Harris adds to Iowa team – Des Moines Register: “California Sen. Kamala Harris is scaling up her focus on Iowa, promising to bring on at least 65 paid staffers by July and launch a summer organizing push targeted at the precinct level. ‘It’s game on,’ said Harris’ Iowa campaign chairwoman, Deidre DeJear.  Harris so far has lagged behind some campaigns, which have sought to aggressively add staff in the state. In April, her campaign tallied just five paid staffers here while others, such as Massachusetts Sen. Elizabeth Warren, had brought on nearly 50. She’s also made fewer visits to Iowa than many of her competitors, holding 17 events over 7 days, according to Des Moines Register data. Harris canceled her most recent Iowa trip to ensure she could vote on the disaster relief bill in the Senate, and a previous trip was derailed because of snow.”

DOJ, Commerce Dept. rejected House Dems’ subpoenas for census docs Thursday  – Politico

Pergram: ‘GOP lawmakers avoid Mexico tariff drama with D-Day ceremonies’ – Fox News

Investigation finds Rep. Ilhan Omar violated campaign finance rules – Fox News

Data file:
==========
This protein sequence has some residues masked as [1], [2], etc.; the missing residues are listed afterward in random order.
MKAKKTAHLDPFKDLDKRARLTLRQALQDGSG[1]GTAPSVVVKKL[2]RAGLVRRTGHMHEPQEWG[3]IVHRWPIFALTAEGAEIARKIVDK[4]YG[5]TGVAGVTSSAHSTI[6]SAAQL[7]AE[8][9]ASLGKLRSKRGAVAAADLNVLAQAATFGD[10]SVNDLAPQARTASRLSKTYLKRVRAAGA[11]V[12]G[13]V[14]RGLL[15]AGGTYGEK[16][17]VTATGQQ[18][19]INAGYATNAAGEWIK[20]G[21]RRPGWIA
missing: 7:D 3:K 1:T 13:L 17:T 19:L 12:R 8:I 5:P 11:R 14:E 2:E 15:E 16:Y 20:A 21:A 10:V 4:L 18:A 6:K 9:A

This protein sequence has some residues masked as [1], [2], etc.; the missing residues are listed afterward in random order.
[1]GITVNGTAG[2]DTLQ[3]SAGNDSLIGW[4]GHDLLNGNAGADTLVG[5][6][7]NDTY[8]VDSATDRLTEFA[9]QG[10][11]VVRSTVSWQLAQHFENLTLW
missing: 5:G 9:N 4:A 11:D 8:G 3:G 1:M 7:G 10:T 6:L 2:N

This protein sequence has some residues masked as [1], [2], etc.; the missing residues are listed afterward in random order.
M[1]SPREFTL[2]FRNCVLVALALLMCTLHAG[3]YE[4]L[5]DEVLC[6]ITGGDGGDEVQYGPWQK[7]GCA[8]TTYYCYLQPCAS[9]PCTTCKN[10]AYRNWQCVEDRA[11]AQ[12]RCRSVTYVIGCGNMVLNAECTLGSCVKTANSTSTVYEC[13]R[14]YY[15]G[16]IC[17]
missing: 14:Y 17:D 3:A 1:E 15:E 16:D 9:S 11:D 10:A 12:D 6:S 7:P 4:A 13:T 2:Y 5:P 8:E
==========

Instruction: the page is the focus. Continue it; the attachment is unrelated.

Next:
Religious activists seek to scuttle Trump court pick – Politico

“The Republican Party is kind of taking a nap somewhere.” – Former Speaker of the House John Boehner said at the Mackinac Policy Conference in Michigan on Thursday while sipping on a Bloody Mary. 

This weekend Bret Baier will be in for Mr. Sunday. He will sit down with Rep. David Cicilline, D-R.I. Watch “Fox News Sunday with Chris Wallace.” Check local listings for broadcast times in your area.

#mediabuzz – Host Howard Kurtz has the latest take on the week’s media coverage. Watch #mediabuzz Sundays at 11 a.m. ET. 

“I thoroughly enjoy your articles and have been an avid reader for several years. I particularly took interest in this article because my wife was one of those that fled the Soviets from East Prussia in early 1945.  She has written memoirs of her fleeing as a 5 and 1/2 year old and also has a letter written by her grandmother about the period.  What I wanted to point out was that your statement about the Soviets besieging Berlin 6 months before Allied forces landed at Normandy on June 6, 1944, is not correct.  Also my understanding, from my readings, is that we made a decision to allow the Soviets to enter Berlin first. I fully understand that this one sentence was not the thrust and purpose of your article but I just wanted to point out that it is incorrect.” – Russ Hoxie, San Diego